The Collar bumper is something different; you put on it your dog rather than the balcony railings themselves. The collar bumper can be attached to your dog’s neck with a Velcro strap or fastened to your dog’s collar. Collar bumpers ensure your dog can’t put its head through the balcony railing bars, as it will widen your dog’s neck, meaning it can’t get through the bars.

They are also relatively inexpensive and quick to put on, so you can feel good about letting your dog onto the balcony without worrying about them getting through the bars. However, your dog may feel uncomfortable if you leave them in a collar bumper for any period, so they shouldn’t be worn for too long, and they may not suit all dogs since they have to be fitted correctly.

  • Inexpensive
  • Suits all dogs
  • Easy to use
  • Has to be fitted correctly
  • Cannot be worn for an extended period

7. Adjust the Height of the Railings

dog sitting on the balcony
Image By: Morgentau, Shutterstock

If you own your home or get permission from your landlord, adjusting the height of the railings may be an option for you. Many balcony railings have bars that are close enough together that dogs cannot get their heads through or the rest of their bodies.

However, some of these railings won’t be tall enough, and acrobatic dogs may be able to jump over them. If adjusting the height of the bars by adding extra sections beneath is an option, it may completely fix a problem (particularly if you’re staying in the property long-term).

  • Permanent fix to the problem
  • Looks just like your ordinary railings
  • Works for all breeds and sizes of dog
  • Expensive
  • Has to be done by a builder or contractor
  • Can’t be removed once affixed

8. Consider a Strong Privacy Screen

Modern Metal Balcony with high grade Privacy Protection Screen and metal Hand Rail at a residential Building
Image By: klikkipetra, Shutterstock

Privacy screens can be made of many materials, commonly bamboo, wood, or fabric. The good thing about privacy screens is that they come in many colors, shapes, and sizes, so you’ll be able to find one that fits the aesthetic of your home and the dimensions of your balcony.

Finding one that is strong, sturdy, and above all well weighted can help to keep your dog safe on the patio, particularly if you’re always out there with them and they’re not on their own.

Strong wooden privacy screens can be perfect for this; however, most of them will not be able to be attached to the balcony railing, so you would need to put them out every time your dog is on the balcony. In addition, you would likely need to stay with them just in case they get their noses around the privacy screen between the bars.

  • Easy to use
  • Many options and styles
  • Dogs should be supervised at all times as they are usually not affixed to railings
  • Can be expensive if made from expensive materials

9. Move Furniture Well Away From Railings

dog with eyes closed sitting on the balcony
Image By: Egrigorovich, Shutterstock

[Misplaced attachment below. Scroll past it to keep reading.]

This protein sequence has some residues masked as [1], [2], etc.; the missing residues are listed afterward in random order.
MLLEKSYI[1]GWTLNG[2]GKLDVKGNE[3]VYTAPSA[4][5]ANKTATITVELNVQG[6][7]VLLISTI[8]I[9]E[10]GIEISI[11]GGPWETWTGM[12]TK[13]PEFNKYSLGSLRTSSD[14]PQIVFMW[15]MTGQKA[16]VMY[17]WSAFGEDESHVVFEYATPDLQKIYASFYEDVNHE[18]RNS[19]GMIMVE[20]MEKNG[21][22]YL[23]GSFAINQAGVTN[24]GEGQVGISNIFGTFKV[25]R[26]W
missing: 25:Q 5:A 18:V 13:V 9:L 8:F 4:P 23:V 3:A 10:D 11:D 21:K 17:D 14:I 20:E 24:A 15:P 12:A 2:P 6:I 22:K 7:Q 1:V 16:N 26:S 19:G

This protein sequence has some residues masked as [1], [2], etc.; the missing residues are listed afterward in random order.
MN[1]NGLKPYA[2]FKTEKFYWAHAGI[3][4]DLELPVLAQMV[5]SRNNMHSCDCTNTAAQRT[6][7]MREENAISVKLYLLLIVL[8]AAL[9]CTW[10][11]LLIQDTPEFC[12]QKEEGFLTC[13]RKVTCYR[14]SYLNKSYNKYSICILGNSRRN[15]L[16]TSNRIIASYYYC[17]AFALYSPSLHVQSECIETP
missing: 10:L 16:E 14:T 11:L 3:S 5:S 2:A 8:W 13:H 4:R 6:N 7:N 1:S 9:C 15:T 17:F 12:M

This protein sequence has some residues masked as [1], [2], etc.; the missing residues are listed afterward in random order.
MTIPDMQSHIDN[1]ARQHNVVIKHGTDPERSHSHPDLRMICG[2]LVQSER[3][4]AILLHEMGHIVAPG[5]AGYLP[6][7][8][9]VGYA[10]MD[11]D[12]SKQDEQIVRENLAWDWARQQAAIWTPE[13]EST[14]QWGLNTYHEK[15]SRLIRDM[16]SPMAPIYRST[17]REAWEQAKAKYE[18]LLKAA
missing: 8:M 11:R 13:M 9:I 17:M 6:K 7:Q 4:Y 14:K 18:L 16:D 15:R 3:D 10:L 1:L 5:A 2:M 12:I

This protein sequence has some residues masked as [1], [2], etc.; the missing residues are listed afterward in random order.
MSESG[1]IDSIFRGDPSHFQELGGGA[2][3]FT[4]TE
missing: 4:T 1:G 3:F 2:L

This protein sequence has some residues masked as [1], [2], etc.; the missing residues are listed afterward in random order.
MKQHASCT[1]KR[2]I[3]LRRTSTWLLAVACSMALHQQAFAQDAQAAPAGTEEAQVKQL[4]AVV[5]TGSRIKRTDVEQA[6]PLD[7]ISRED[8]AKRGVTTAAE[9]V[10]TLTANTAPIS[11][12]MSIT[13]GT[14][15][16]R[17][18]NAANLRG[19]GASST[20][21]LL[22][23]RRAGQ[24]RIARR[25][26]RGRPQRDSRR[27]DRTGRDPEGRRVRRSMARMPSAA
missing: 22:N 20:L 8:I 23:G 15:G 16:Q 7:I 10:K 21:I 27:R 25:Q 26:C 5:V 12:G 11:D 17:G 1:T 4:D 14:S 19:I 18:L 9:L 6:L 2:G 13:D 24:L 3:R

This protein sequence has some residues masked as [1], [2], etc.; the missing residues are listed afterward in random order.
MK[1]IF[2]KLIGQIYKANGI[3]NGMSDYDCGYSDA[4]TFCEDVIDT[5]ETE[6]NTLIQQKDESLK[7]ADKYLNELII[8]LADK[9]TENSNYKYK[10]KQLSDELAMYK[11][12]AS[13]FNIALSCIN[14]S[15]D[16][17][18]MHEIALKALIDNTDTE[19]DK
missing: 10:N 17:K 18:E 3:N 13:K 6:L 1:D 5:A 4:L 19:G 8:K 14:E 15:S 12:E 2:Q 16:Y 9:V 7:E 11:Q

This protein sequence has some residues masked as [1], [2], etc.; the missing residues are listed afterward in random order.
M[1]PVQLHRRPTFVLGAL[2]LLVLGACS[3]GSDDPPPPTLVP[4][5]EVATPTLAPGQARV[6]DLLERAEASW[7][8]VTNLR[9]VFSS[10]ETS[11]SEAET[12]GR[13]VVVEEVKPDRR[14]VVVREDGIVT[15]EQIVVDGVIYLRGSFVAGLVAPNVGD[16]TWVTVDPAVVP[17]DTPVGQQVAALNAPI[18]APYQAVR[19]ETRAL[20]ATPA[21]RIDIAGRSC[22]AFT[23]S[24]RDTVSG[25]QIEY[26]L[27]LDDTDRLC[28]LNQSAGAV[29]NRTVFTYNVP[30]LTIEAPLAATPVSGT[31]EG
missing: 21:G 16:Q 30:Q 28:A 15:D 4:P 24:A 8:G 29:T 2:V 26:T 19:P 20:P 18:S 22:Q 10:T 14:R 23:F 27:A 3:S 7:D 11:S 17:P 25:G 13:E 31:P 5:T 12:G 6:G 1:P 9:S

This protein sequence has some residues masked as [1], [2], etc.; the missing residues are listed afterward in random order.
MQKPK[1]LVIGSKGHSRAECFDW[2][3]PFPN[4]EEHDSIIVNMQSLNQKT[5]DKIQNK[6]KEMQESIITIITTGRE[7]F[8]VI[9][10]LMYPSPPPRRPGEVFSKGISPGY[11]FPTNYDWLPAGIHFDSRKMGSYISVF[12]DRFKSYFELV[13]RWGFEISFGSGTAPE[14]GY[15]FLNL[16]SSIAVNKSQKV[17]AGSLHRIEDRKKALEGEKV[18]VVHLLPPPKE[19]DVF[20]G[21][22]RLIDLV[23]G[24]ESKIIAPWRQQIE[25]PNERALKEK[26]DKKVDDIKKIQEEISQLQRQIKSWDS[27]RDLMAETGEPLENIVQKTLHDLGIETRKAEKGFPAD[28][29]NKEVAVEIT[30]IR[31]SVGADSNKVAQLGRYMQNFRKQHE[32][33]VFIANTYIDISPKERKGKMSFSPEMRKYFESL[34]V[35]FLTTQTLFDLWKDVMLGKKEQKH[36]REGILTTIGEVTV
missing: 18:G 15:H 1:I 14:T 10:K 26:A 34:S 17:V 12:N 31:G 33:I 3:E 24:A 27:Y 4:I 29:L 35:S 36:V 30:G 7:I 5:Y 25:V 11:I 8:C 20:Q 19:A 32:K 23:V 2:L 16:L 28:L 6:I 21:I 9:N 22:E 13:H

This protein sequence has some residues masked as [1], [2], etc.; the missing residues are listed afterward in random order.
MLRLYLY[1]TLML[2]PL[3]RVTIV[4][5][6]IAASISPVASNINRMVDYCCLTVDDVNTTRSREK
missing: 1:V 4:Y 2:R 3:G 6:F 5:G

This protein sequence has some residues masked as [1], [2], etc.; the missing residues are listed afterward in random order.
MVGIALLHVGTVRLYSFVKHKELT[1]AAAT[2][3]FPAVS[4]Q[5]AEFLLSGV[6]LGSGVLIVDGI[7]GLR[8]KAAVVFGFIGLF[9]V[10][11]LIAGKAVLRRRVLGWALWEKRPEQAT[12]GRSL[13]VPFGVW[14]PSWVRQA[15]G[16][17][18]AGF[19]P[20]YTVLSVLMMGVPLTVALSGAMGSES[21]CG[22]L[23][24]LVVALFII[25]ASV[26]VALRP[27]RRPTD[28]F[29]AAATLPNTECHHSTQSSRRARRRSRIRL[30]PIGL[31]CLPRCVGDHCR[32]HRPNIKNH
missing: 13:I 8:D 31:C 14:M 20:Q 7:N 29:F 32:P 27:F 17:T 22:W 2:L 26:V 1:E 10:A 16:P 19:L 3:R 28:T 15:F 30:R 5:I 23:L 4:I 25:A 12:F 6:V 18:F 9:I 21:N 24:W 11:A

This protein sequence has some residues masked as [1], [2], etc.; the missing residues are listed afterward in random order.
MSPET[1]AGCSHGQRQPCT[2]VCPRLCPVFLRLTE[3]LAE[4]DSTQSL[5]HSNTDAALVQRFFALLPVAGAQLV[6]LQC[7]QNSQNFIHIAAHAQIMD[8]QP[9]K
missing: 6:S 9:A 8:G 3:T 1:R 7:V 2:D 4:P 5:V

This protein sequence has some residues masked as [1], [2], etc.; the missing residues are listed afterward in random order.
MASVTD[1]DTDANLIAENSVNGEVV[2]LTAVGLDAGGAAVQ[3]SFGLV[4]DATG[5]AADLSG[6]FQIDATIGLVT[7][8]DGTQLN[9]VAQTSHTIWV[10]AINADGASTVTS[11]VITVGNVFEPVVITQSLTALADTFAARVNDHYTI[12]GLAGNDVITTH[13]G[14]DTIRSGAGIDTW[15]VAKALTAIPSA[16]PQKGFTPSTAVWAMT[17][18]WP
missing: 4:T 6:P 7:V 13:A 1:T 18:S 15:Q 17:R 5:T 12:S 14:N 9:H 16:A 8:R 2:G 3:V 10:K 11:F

Some dogs are very clever, and keeping any furniture, such as chairs, tables, or couches, away from your balcony railings can help to prevent your dog from being able to climb up and over them.

However, they may learn how to push the furniture against the railing so they can climb up and have a better look over it or jump from the furniture itself. It’s best to get furniture that can be heavily weighed down, affixed to the floor, and positioned or moved away from your balcony railings. Your dog will not be tempted to stand on the back of the couch to look over the railing at the dog on the ground.

  • Quick and easy solution
  • Does not require purchases
  • May not work if your dog is determined
  • Might need additional measures

10. Check the Railings Themselves for Safety

worker inspecting the fence on the balcony
Image By: aomas, Shutterstock

The last tip is to check the railings for any safety problems daily if you can. Issues such as plexiglass cracking, the breakage of bars, pointed bits of metal, wood, or plastic that your dog might hurt themselves on, and weak points within the structure should be checked regularly.

  • No expenditure needed
  • Quick and easy
  • It gives you peace of mind
  • It may need to be fixed if problems found
  • May require additional safety measures


Can I Leave My Dog on The Balcony?

Dogs should never be left on a balcony for any amount of time if you’re not supervising them. Leaving them outside is, in fact, illegal in some places, such as in Canada, where leaving a dog on a balcony is considered animal cruelty. You may think that because the balcony is covered and your dog has food and water, they have adequate shelter, but you couldn’t be more wrong.

Most balconies have hard floors, and the sun can be easily reflected off them, leaving your dog at the mercy of heat stroke. The same goes for cold climates since your balcony will not protect your dog from cold wind or rain. The other obvious issue of leaving your dog on your balcony for any time alone is that they could die if they fall off it. So, it’s best not to let your dog out onto the balcony unless you’re with them at all times.



We hope you found this list of 10 tips to completely dog-proof your balcony useful, as there’s a delicate balance between finding something that looks amazing, works very well, and can be incorporated into your property.

Whether you decide to DIY or buy a ready-made balcony cover for your pup, we hope you found a solution from our list and can enjoy your balcony with your dog for as long as possible.

Featured Image Credit: Daniel Malinowski, Shutterstock